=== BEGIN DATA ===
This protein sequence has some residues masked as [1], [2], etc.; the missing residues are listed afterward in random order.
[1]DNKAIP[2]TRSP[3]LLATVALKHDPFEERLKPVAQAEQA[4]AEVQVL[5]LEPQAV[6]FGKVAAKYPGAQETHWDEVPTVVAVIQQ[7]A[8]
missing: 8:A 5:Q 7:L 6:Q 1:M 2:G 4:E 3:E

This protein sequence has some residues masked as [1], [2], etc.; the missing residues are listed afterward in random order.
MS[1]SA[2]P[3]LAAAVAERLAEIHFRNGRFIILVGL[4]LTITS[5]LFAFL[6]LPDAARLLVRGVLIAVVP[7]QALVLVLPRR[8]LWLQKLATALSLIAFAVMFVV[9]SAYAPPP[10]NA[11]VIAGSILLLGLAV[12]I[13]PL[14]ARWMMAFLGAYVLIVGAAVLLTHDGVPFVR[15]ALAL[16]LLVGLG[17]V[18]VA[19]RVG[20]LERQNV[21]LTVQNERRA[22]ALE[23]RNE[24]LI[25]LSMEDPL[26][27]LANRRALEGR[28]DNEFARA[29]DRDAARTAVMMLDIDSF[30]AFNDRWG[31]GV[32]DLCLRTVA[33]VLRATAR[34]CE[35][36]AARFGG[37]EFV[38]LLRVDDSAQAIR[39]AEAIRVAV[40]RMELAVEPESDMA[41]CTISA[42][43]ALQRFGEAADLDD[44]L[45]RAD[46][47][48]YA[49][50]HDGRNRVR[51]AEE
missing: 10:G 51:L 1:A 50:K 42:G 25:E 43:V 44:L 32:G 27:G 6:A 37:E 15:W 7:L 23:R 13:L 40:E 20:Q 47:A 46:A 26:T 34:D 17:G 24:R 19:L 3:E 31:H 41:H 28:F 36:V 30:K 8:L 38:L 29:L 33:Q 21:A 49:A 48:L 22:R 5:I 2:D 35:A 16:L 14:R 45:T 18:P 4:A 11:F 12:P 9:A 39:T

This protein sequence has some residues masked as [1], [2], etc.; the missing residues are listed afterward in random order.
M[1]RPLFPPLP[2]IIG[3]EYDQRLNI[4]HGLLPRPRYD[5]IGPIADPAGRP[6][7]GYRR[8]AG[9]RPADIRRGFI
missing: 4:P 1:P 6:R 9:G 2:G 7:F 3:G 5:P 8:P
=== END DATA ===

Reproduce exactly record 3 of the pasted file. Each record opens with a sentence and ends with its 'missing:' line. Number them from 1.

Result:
This protein sequence has some residues masked as [1], [2], etc.; the missing residues are listed afterward in random order.
M[1]RPLFPPLP[2]IIG[3]EYDQRLNI[4]HGLLPRPRYD[5]IGPIADPAGRP[6][7]GYRR[8]AG[9]RPADIRRGFI
missing: 4:P 1:P 6:R 9:G 2:G 7:F 3:G 5:P 8:P